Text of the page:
Did you know that if you look up the phrase “China Travel Guide” on Amazon, it will give you nearly 3,000 options to choose from? Here’s a quick breakdown of the best China travel guide books that I’ve used based on over a decade of traveling around the country. Hopefully you’ll find it useful as you plan for your trip to China!
The key to finding the right China travel guide book is understanding what kind of traveler you are.
Are you a backpacker?
Do you prefer luxury travel?
Is this business travel?
Will you be spending most of your time in one or two Chinese cities or would you prefer to traverse the country?
If you’ll be spending most of your time in one or two cities, you can also check out my review of these top Beijing travel guide books, top Shanghai travel guide books or a review of all the best Hong Kong books.
For every other traveler who needs a more comprehensive look at traveling to China as a whole, continue scrolling down or use the table of content links below to find the best guide book.
I hope you find these recommended best China travel guide books for 2020 useful!
Note: Some of the links in this article are affiliate links, which means that at no extra cost to you, I may be compensated if you choose to purchase one of the guides listed below. Thank you for your support!
#1 Lonely Planet China – Recommended
Any list of guide books would be incomplete without the Lonely Planet China. There’s a reason for this, though:
They are just that good.
If you’re in the planning phase and don’t know exactly where you want to go in China, this is the most thorough guidebook that covers the most area.
- Who is This China Travel Guide? The Lonely Planet China is suited for budget backpackers who are wanderers. They don’t know where they will be next week so they rely on this book to figure that out.
- Pros: Incredible attention to detail, 190 maps as well as language guides in languages including Mandarin, Cantonese, Tibetan, Uyghur and Portuguese.
- Cons: limited pictures and no dedicated subway maps (except for Beijing). It’s also one of the largest and heaviest travel books on China – so consider buying the ebook instead.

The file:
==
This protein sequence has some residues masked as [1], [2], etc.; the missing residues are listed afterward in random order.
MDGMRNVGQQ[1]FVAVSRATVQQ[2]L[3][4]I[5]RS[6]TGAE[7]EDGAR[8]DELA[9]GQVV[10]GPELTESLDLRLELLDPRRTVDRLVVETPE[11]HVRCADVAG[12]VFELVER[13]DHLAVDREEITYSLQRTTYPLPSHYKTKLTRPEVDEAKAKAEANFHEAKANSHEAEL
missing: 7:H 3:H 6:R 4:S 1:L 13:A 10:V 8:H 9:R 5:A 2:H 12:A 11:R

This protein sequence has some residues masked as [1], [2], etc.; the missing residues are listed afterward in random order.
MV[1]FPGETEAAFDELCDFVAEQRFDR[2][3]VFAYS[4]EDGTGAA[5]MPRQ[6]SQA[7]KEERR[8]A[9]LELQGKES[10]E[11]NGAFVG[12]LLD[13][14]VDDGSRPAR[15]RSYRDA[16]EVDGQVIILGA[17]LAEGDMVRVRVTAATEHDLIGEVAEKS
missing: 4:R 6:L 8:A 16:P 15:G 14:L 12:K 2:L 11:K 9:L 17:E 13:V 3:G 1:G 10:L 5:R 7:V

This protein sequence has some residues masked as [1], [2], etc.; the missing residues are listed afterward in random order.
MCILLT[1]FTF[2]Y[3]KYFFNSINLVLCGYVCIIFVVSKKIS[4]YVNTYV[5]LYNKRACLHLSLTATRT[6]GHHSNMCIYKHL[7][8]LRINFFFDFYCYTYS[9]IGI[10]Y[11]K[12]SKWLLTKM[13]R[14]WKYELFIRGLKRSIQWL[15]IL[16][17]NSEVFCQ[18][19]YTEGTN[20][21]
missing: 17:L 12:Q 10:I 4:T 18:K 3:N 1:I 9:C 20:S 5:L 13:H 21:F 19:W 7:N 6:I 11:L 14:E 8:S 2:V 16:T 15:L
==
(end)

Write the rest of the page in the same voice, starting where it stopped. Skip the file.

#2 DK Eyewitness Travel Guide: China
For those who like a set itinerary before they ever set foot on an airplane, look no further than the DK Eyewitness Travel Guide series on China.
The visual appeal of this book sets it apart from all the others, with detailed maps, beautiful pictures and 3D illustrations to help you fully appreciate the major landmarks.
- Target Audience for this Travel Guide? Budget travelers who don’t like to stray too far from the beaten path. You want to see the major tourist attractions, but you also want to be an informed traveler who appreciates the history and architectural beauty.
- Pros: Beautiful maps, including country maps, city maps and subway maps. Pictures and 3D illustrations of the most popular travel destinations.
- Cons: DK China has a limited selection of hotels and restaurants, especially when compared to the Lonely Planet. Only covers the most popular tourist destinations.
#3 National Geographic China
Written by the same author as the Lonely Planet, National Geographic China tries to take it a step further by offering “insider tips” and spending more time on the history and relevance of each site instead of just the travel information.
They describe this guide as being geared toward those travelers who want a focus on more “experiential travel”.
- Who is this China Travel Book Aimed at? You value the history of the sites you visit and wish to know about them prior to arrival instead of learning while walking around.
- Pros: Colorful layout and well-researched history for each location, something you expect from National Geographic.
- Cons: Doesn’t really cover “off the beaten path” locations
#4 The Rough Guide to China
Would you rather sleep in a dorm than in a hotel? Eat at a hole-in-the-wall instead of a well-established restaurant? Do you prefer to blaze your own trail?
If you answered “yes” to any of these questions, consider grabbing a copy of the Rough Guide China.